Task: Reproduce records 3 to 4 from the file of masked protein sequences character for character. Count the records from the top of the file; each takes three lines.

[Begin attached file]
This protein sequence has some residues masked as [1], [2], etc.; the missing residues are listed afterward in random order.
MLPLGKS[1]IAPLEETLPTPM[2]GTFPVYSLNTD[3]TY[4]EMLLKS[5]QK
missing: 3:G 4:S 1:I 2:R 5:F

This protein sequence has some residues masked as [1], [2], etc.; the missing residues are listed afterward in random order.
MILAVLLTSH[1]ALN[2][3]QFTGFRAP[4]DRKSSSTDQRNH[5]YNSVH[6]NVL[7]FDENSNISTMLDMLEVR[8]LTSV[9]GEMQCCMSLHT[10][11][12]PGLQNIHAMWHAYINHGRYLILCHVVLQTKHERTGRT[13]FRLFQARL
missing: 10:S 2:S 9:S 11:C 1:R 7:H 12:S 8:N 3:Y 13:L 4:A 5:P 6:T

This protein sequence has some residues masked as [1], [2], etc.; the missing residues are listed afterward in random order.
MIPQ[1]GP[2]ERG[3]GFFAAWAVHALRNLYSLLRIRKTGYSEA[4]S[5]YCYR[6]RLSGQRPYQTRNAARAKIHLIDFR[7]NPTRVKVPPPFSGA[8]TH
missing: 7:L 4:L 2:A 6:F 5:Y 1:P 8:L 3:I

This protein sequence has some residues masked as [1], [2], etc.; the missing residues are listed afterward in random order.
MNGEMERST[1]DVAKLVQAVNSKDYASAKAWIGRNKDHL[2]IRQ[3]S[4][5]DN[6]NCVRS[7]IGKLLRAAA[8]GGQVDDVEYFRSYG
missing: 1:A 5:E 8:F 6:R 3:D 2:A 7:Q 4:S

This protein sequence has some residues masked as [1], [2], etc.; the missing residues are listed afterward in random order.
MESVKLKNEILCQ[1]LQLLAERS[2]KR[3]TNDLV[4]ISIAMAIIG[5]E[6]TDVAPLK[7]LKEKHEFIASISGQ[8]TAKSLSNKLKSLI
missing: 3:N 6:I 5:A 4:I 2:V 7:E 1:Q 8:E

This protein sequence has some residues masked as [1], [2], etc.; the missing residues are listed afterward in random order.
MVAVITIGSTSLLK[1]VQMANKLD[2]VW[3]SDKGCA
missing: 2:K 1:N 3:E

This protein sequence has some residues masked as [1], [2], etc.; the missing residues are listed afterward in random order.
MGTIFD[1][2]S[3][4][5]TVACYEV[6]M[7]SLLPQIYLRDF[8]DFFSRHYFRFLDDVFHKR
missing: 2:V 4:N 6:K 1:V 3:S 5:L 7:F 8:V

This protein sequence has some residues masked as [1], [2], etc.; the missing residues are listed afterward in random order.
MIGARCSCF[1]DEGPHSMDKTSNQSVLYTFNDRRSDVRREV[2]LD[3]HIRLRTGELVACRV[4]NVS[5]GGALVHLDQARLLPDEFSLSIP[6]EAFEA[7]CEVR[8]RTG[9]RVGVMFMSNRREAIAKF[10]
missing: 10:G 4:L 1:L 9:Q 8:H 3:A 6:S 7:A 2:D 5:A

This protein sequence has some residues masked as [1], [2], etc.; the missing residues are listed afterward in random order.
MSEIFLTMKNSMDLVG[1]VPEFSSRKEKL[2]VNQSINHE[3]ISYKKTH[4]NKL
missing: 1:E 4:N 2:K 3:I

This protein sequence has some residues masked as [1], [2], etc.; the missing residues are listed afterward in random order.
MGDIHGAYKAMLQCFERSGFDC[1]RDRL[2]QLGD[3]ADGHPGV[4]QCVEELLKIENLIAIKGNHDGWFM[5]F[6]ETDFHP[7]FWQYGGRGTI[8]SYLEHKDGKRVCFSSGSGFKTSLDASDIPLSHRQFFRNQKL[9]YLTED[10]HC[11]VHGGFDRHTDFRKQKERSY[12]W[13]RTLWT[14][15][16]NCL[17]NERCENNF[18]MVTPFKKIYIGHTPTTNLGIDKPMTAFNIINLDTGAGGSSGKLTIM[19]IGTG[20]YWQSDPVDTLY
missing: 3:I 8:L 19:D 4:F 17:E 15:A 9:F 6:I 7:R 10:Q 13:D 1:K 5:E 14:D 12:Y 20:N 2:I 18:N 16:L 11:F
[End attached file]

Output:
This protein sequence has some residues masked as [1], [2], etc.; the missing residues are listed afterward in random order.
MIPQ[1]GP[2]ERG[3]GFFAAWAVHALRNLYSLLRIRKTGYSEA[4]S[5]YCYR[6]RLSGQRPYQTRNAARAKIHLIDFR[7]NPTRVKVPPPFSGA[8]TH
missing: 7:L 4:L 2:A 6:F 5:Y 1:P 8:L 3:I

This protein sequence has some residues masked as [1], [2], etc.; the missing residues are listed afterward in random order.
MNGEMERST[1]DVAKLVQAVNSKDYASAKAWIGRNKDHL[2]IRQ[3]S[4][5]DN[6]NCVRS[7]IGKLLRAAA[8]GGQVDDVEYFRSYG
missing: 1:A 5:E 8:F 6:R 3:D 2:A 7:Q 4:S